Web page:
New Feature: Tracker

So, a few weeks ago I hinted in this post at some brand new features that come out of the ability to set up assessments for multiple classes at once. Well, here's one for you!

This feature is available to teachers and administrators who belong to a department or school SmartRubric account (Sorry, solo teachers! You can upgrade for as little as 10 GBP/month).

The Departmental Spreadsheet will be a familiar beast to most of you, and, to be completely honest, it isn't something that SmartRubric has been able to replace...until now.

Now that you can create linked assessments for a bunch of classes at once (this post tells you how), you are probably going to want to look at a nice, friendly, top level overview of how all of the students are doing on these linked assessments. You probably want something that looks like this:
Just imagine the efficiency. You, as department administrator, can set up all of your formal assessments for the whole year (if you want!), make a tracker like the one above and then share it with your beloved colleagues (it has a permalink).

Want to know why this is better than your old departmental spreadsheet? Here are some reasons:


  1.  It's interactive:  Want to know why little Arlo bombed question 2 on the second mock of the season? Just click on his score and be taken right into the rubric. Still not satisfied? Click on his group and get an up to date progress report for that class.
  2. It's real time: No more chasing teachers to fill in the d*mn spreadsheet. As soon as they use SmartRubric to mark, the grades appear as if by magic, in the tracker.
  3. It remembers: If you're evaluating students against a rubric that they've been marked against before (even if it wasn't for a shared assessment), you'll get a little up, down or right caret icon next to the grade that will give you a quick indication of whether the student has made progress, slid backwards, or stayed the same gradewise.
  4.  Version control: Spreadsheets are lovely. I adore Excel and I think more people should too. But. How many times have you saved a departmental spreadsheet to the common drive, and ended up with an enormous proliferation of copies with names like 'Year 11 - Set B added' or 'Year 11 - MJB sorry this is so late'? Google sheets solves the version control problem but has other drawbacks. Version control is a non-issue with the SmartRubric tracker.
  5. Flags for moderation/editing: If a grade has been changed manually, the letter '(e)' will appear after the grade. Click in to see the original, calculated mark. If the grade has been moderated, you'll get an '(m)'. 


Don't worry -- if you (like me) want to be able to do more with your data, if your heart skips a beat at a beautifully rendered table with helpful conditional formatting, you can download your tracker with the click of a button and open it in MS Excel, or OpenOffice, or Numbers or Google Sheets and do whatever you want with it. 

Excited yet? Here's how you make one:

I'm going to pretend that I'm a KS4 coordinator in an English department. There are four sets, and I want to set up a number of mock exams for all of them.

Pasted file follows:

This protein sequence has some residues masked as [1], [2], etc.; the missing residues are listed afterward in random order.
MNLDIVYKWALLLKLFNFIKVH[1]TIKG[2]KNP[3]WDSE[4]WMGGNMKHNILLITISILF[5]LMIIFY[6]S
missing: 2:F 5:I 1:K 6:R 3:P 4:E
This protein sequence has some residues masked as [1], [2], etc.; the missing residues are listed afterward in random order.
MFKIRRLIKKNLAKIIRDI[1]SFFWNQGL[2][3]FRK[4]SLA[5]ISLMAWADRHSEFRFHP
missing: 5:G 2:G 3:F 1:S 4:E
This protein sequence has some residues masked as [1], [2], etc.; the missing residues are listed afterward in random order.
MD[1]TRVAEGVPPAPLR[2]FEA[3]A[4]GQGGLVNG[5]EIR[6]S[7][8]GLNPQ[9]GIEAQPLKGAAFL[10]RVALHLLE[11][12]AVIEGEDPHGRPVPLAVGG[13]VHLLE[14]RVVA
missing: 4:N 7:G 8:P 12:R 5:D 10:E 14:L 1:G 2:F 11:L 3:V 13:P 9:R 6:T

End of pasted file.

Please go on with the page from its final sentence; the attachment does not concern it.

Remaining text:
First, I'll create my four mock exams. You do this by following the instructions in this post. Briefly, you click the button on the dashboard that says 'New Multiple-Class Assessment', then name it something sensible like 'Paper 1 October Mock', pick a rubric, select the classes you wish to take this assessment, and scheduling it:

Like so.

I'll do this four times, and schedule four practice papers -- one per half term up until Easter. My assessment list will look like this when I'm done:


The teachers responsible for each of these classes will see them appear in their Recent Assessments list. 

Now, I'll make the tracker. Go to Admin -> Tracker (if it doesn't appear, it means you are a solo teacher and don't have access to this feature - sorry! You can upgrade easily here).


Now you'll have the option to select the classes you wish to track. 

As you select classes, you will get a list of available assessment. If you select more than one class, all of the assessments in the list must have been created using the 'New Multiple-Class Assessment' button or menu item (Assessments -> New multiple class assessment).

Pick the assessments you want. As you choose assessments, you'll notice that the rubrics for those selected assessments will appear in the third step of the wizard: 

This is a fun (optional) feature that let's you 'borrow' the grade boundaries from a relevant rubric so that the tracker can calculate predicted grades for your students. In this case, since the grade boundaries for all four of my papers are the same, it doesn't matter which one I pick. When I'm done, I click 'Submit'. 

Ta dah!
When I'm happy with how the tracker looks, I'll bookmark it. The URL of the tracker (soz it's so ugly) is a permalink, which means that I can share it with your colleagues (this is a good time to try out the 'Messages' feature, which you'll find under your account menu).

Right now, there isn't much in there, because none of my students have target grades and the assessments are all un-marked. But, as these things are added, your tracker will automatically update.




Here's what my tracker looks like with a bit more content:

As with most of the other tables in SmartRubric, you can sort and filter the tracker by clicking on the column headers or using the search bar above it. You can also export to Excel or CSV (or just copy the data to the clipboard) by using the buttons above it. 

That's it! I hope this makes your teaching life easier and more streamlined. 




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